In Rajasthan, we support dairy farmers with loans to buy buffalos in a region where families would rather send a son to a private school instead of sending both a boy and a girl to government schools.
Dairy farming is not dependent on weather and has consistent demand and by providing only women with funds, we can empower them like never before.
We found that while Saheli Samiti, our Impact partner in the region, has the drive to make a difference, it still has a lot to learn.
In the three villages that we visited — Kumaheri, Nangla Bhadoriya and Kolua Ka Pura — women are in the grip of the local dudhiya, or the milkman, who was usually the only source of funds for the purchase of cows or buffalos in the past.
Even though we had disbursed Rs 30,000 to each borrower so that they can buy buffalos, it was not enough. They would borrow the rest from the dudhiya and the repayments would be carried out by providing milk.
They would be only allowed to keep 2 litres of milk for their families and the local dudhiya group would collect 7–8 litres. Even if they had excess milk, the milkman would only offer Rs 18 per litre whereas with dairy federations, they could get Rs 28–30 per litre.
That’s an immense amount of revenue lost.
Many other women did not want to be in the grip of the dudhiya so they took loans to buy cheaper cows or buffalos but these were usually either pregnant or unable to produce milk (one of them was duped by her own brother).
These women had just accepted their fate in the past. With their husbands working as labourers or as migrant workers in Gujarat or Mumbai, the women could not find any other way to provide for their families.
But we have become an alternative.
We have communicated the problem to our Impact partner and told them to ensure that Rang De loans are used for income generating purposes and to request for a larger loan amount so that these women have enough funds to buy the buffalos outright.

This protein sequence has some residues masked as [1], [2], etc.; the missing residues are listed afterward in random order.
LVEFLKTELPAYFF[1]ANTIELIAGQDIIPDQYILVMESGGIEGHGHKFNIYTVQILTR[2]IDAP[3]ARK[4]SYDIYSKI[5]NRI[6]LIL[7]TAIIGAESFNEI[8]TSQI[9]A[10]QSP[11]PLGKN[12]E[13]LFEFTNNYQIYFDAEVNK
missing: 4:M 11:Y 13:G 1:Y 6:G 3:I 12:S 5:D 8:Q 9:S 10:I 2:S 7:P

These women need to be paired with dairy federations that offer them a guaranteed price. Saheli Samiti social workers also need to keep in touch with the women so that they can prevent them from buying unusable animals.
Without such research and information gathering, it would be difficult for rural organisations to learn how to improve their operations.
Compared to a few years before, the grip of the dudhiya has reduced considerably but we know a lot more needs to be done.
Even if our partner wanted to show us only success stories, we made it a point to go and meet the women who were expressively unhappy and heard their stories.
The villages we went to were 10–12km away from Dholpur but villages like Saipau that are 25kms away have even more difficulties. We are especially keen to provide low-cost loans and mentorship via Saheli Samiti to facilitate development for rural women in far-off areas.
“Bangalore kaha hai?” (Where is Bangalore?) the women in Shepur asked. When we told them that it was more than 2,000km away, they could not believe that someone had travelled so far to listen to their problems.
Although there has been minimal impact and we know it will take a long time for these women to lead better lives, we must remember that these households get to consume fresh milk and this is very important for the health of the household.
We firmly believe the region will improve over 4–5 years as we have seen similar challenging conditions in other areas where Rang De loans have been distributed.
Getting women to escape the cycle of debt is definitely a challenge but one that we will never shy away from.
Impact team member Farheen Ali visited Rajasthan in March 2016. You can invest in nearly 221 dairy farmers who have applied for microcredit across India on the Rang De website.
We regularly carry out field trips to ensure that Rang De loans are making the desired impact on the poor communities we seek to empower. You can see the upcoming field trips on our Field Trip calendar and join us or you can sign up for audio evaluations by filling up the form here.